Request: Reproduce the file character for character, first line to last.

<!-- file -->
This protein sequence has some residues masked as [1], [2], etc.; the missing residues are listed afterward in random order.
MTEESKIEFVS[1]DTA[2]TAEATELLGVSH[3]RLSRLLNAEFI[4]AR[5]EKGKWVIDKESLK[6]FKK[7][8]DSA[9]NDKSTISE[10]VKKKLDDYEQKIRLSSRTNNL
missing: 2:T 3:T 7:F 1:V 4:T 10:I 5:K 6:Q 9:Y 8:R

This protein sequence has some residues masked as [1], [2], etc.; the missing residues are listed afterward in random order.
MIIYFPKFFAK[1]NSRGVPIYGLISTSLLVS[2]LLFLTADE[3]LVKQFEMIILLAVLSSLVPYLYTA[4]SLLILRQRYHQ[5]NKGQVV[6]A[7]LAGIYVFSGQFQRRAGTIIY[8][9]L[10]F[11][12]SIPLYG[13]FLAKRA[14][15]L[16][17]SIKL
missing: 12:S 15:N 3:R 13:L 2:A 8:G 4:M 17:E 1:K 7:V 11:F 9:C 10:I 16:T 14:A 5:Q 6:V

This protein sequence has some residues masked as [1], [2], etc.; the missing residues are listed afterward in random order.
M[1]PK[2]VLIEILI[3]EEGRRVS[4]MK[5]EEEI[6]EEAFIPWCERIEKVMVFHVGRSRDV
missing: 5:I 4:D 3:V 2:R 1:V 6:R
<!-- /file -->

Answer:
This protein sequence has some residues masked as [1], [2], etc.; the missing residues are listed afterward in random order.
MTEESKIEFVS[1]DTA[2]TAEATELLGVSH[3]RLSRLLNAEFI[4]AR[5]EKGKWVIDKESLK[6]FKK[7][8]DSA[9]NDKSTISE[10]VKKKLDDYEQKIRLSSRTNNL
missing: 2:T 3:T 7:F 1:V 4:T 10:I 5:K 6:Q 9:Y 8:R

This protein sequence has some residues masked as [1], [2], etc.; the missing residues are listed afterward in random order.
MIIYFPKFFAK[1]NSRGVPIYGLISTSLLVS[2]LLFLTADE[3]LVKQFEMIILLAVLSSLVPYLYTA[4]SLLILRQRYHQ[5]NKGQVV[6]A[7]LAGIYVFSGQFQRRAGTIIY[8][9]L[10]F[11][12]SIPLYG[13]FLAKRA[14][15]L[16][17]SIKL
missing: 12:S 15:N 3:R 13:L 2:A 8:G 4:M 17:E 1:K 7:V 11:F 9:C 10:I 16:T 14:A 5:Q 6:V

This protein sequence has some residues masked as [1], [2], etc.; the missing residues are listed afterward in random order.
M[1]PK[2]VLIEILI[3]EEGRRVS[4]MK[5]EEEI[6]EEAFIPWCERIEKVMVFHVGRSRDV
missing: 5:I 4:D 3:V 2:R 1:V 6:R